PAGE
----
As the declassified record now shows (Probe Vol. 4 #6 “Gerald Ford: Accessory after the Fact”) this is just plain wrong. Davis then tries to insinuate any cover-up was brought on by either a backfiring of the Castro plots (Davis p. 454) or JFK’s dalliance with Exner (p. 498). As wrongheaded and against the declassified record as this seems, this argument still has adherents, e. g. Martin Waldron and Tom Hartman. They refine it into meaning that the Kennedys had some kind of secret plan to invade Cuba in the offing at the time of the assassination. This ignores the Church Committee report, which shows that by 1963, Kennedy had lost faith in aggression and was working toward accommodation with Castro. It also ignores the facts that JFK would not invade Cuba under the tremendous pressures of either the Bay of Pigs debacle, or the Cuban Missile Crisis in which Bobby backed him on both occasions. Reportedly, like Davis, Waldron likes to use CIA sources like Bill Colby (Mr. Phoenix Operation) on JFK’s ideas about assassination. Just as Newman corrected the Vietnam record in 1992, his long-awaited book Kennedy and Cuba will do much to correct these dubious assertions.

"Liberal" Turncoats:

Collier and Horowitz

The same year that the Davis book appeared, another anti-Kennedy book was published. It was entitled The Kennedys: An American Drama, and was written by Peter Collier and David Horowitz. These two were both former editors at the liberal Ramparts publication. After the magazine folded, both began to write biographies of famous American families while on their way from the left to the extreme right. In order, the pair examined the Rockefellers, the Kennedys, the Fords, and the Roosevelts. As with Davis, it is interesting to note the difference in their treatments of the Rockefellers (1976) and the Kennedys (1984). In the earlier book, the authors note toward the end that they had access to the Rockefeller family archives (p. 636). In another book of theirs, Destructive Generation, they write that the Rockefeller book began when the pair were soliciting funds to keep Ramparts afloat (p. 275). This is how they got in contact with the younger generation of that clan. So when the magazine fell, they went to work on the family biography with access to people and papers that no outside, nonofficial authors had before. It is interesting that, in 1989, the authors wrote that when they started the Rockefeller book, they were expecting to excavate an “executive committee of the ruling class” and thereby unlock the key to the American power elite. But they found that they only ended up writing about American lives (Ibid). They ended up with that result because that seems to have been the plan all along. Towards the end of the book, the authors strike a rather wistful note, a sort of elegy for a once powerful family that is now fading into the background (The Rockefellers, p. 626). This is extraordinary. Consider some of the things the Rockefellers accomplished in the seventies: they were part of the effort to quadruple gasoline prices through their oil companies; David Rockefeller took part in the effort to get the American government to intervene in Chile in 1973; the Trilateral Commission, which the Rockefellers sponsored, funneled many of its members into the Carter administration; in 1979, Henry Kissinger and David Rockefeller convinced Carter to let the Shah of Iran into the country for medical treatment. The reaction in Iran helped give us Reagan-Bush. The rest, as they say, is history.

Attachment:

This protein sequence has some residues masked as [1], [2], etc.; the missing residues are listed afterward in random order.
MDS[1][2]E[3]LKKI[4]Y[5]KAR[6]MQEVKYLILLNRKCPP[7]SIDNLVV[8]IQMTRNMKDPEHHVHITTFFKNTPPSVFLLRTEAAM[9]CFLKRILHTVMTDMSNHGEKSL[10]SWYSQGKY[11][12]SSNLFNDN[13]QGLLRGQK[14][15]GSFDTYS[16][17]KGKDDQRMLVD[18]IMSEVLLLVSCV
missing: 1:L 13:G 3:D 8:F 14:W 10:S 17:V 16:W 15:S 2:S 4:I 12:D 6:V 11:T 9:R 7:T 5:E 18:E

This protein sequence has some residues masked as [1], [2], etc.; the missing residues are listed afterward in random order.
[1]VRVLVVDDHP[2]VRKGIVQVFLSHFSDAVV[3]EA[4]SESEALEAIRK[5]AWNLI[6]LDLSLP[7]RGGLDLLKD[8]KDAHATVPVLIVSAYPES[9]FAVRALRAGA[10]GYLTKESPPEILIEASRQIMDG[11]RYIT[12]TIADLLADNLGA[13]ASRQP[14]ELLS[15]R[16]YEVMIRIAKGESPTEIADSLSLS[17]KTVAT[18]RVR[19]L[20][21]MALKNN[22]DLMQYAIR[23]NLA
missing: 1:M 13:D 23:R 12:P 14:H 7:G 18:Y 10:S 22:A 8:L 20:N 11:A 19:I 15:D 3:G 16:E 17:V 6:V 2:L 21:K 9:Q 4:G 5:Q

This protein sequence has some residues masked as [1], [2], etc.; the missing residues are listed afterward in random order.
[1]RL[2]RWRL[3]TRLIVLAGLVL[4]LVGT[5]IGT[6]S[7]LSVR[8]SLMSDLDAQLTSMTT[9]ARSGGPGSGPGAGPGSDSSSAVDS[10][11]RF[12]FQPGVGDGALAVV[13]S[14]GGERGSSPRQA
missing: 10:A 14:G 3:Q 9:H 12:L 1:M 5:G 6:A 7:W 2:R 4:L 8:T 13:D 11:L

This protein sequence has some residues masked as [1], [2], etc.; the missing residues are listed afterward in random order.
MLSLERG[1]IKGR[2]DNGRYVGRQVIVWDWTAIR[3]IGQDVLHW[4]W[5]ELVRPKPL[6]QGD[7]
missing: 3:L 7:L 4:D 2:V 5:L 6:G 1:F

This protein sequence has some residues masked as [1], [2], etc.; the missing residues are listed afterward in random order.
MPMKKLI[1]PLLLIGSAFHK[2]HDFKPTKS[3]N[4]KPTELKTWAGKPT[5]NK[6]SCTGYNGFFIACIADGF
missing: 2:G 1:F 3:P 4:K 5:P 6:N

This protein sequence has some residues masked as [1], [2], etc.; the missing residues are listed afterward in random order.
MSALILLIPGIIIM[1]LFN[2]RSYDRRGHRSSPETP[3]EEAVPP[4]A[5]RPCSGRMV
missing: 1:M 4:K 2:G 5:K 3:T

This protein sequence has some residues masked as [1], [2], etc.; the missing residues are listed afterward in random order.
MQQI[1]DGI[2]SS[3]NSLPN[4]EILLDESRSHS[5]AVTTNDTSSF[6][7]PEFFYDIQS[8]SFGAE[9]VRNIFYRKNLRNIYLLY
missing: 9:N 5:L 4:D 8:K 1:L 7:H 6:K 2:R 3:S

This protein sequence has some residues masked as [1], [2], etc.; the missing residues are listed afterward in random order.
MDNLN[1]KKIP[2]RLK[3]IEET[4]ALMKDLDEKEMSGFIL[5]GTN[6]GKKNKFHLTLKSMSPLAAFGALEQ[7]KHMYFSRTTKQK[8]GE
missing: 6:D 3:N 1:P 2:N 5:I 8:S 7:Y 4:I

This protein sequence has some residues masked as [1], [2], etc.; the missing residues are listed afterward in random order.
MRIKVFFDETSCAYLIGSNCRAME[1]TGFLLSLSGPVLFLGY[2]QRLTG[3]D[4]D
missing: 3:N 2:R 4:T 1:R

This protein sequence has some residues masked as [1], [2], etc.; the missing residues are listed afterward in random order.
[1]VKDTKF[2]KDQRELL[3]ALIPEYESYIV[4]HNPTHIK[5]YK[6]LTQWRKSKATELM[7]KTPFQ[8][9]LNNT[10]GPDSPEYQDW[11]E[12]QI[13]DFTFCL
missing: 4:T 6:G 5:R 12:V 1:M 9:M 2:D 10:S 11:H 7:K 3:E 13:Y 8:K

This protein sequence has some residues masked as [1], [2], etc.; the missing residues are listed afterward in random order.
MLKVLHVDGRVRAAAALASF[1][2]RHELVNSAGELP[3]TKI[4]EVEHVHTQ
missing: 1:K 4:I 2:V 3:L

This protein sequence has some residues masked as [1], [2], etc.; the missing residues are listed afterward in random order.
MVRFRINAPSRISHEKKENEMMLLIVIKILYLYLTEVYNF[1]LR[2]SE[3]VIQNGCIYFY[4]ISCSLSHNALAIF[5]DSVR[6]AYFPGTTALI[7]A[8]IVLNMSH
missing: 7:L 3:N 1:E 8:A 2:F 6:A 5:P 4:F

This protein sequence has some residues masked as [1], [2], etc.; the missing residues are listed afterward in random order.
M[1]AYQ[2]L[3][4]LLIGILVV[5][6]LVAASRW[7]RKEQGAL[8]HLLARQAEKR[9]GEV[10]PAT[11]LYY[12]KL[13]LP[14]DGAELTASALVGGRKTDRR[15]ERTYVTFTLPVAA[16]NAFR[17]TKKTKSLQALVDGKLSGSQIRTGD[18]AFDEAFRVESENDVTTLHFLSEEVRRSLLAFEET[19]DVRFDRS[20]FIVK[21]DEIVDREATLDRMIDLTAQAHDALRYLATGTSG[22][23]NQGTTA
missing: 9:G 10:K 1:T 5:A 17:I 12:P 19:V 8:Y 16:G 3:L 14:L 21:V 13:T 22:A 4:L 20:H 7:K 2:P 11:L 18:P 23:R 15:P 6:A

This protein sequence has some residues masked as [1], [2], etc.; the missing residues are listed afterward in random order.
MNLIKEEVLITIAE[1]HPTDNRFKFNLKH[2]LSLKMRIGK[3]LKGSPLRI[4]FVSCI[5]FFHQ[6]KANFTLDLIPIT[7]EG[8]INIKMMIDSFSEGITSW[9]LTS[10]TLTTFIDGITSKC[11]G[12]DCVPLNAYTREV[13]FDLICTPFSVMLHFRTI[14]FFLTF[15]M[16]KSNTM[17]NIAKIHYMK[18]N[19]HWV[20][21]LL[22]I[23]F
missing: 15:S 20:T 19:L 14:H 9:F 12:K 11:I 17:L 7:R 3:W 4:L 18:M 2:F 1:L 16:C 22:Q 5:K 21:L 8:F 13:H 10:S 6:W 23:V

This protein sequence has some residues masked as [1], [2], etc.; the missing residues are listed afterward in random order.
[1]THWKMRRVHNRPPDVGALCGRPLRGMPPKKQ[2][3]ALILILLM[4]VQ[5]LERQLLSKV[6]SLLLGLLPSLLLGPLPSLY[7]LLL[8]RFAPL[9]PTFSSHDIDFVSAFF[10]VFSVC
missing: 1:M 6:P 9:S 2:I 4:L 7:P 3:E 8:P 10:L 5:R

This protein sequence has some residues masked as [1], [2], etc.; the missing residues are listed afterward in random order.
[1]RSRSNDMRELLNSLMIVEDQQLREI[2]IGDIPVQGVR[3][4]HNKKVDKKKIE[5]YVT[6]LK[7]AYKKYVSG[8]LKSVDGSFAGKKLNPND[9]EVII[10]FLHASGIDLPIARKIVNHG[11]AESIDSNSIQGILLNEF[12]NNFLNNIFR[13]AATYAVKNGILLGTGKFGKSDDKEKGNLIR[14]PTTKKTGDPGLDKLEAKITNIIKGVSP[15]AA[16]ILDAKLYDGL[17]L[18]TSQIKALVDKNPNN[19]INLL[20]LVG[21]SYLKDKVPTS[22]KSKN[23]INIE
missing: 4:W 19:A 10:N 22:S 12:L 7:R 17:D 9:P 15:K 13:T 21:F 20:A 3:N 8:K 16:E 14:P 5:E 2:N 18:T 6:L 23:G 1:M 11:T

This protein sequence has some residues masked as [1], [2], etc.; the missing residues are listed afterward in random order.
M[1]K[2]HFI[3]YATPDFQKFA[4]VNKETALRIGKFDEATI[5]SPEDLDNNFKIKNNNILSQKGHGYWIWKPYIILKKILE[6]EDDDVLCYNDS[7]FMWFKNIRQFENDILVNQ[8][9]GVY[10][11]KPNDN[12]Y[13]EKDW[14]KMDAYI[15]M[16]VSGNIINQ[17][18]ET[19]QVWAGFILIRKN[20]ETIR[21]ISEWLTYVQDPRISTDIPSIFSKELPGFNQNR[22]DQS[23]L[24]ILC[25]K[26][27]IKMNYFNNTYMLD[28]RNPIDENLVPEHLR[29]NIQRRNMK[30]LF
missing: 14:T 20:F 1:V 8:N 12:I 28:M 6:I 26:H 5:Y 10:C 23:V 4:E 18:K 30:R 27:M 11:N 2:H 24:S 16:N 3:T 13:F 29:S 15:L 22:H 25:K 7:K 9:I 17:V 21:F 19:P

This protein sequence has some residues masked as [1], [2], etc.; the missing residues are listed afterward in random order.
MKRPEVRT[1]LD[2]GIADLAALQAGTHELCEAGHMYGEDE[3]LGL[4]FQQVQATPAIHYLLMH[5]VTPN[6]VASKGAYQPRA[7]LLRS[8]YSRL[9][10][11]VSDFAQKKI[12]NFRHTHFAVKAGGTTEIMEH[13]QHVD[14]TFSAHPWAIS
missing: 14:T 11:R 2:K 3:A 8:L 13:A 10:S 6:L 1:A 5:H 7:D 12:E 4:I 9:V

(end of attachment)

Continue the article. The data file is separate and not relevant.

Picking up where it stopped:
In comparing the two books, one is immediately struck by a difference in approach. Whatever the shortcomings of the Rockefeller book, there is a minimal reliance on questionable sources. And the concentration on individual lives very seldom extends into a pervasive search for sex and scandal. This difference extends to even the photos chosen for the two books. The Rockefeller book is fairly conventional with wide or half page group shots or portraits. In the Kennedy book, even the one page of group shots are tiny prints. The rest are wallet-sized head shots that when leafed through, give the impression of mug shots.

The accompanying text is suitable to the photo layout. There seems to me to be both a macro and micro plan to the book. The overall plan is to make Joe Kennedy a sort of manipulating overseer to his sons and, at the same time, make him into a status-seeking iconoclast whose beliefs and sympathies are contra to those of America. The problem with this is dual. First, it is the typical “like father, like son” blanket which reeks of guilt, not just by association, but by birth. Second, the blatant ploy does not stand scrutiny because what makes John and Robert Kennedy so fascinating is how different their politics and economics were from Joe Kennedy’s and how fast the difference was exhibited. To use just two examples from JFK’s first term in the House, Kennedy rejected his father’s isolationist Republican type of foreign policy and opted for a more internationalist approach when he voted for the Truman Doctrine and Marshall Plan. Second, Kennedy voted to sustain Truman’s veto of Taft-Hartley which would weaken unions and strengthen American big businessmen—people like his father. From there on in, the splits got wider and wider. It is this father-son dichotomy that none of these books cares to acknowledge let alone explore—which reveals their intent. (An exception is the Blairs’ book, which does acknowledge the split on pp. 608-623.)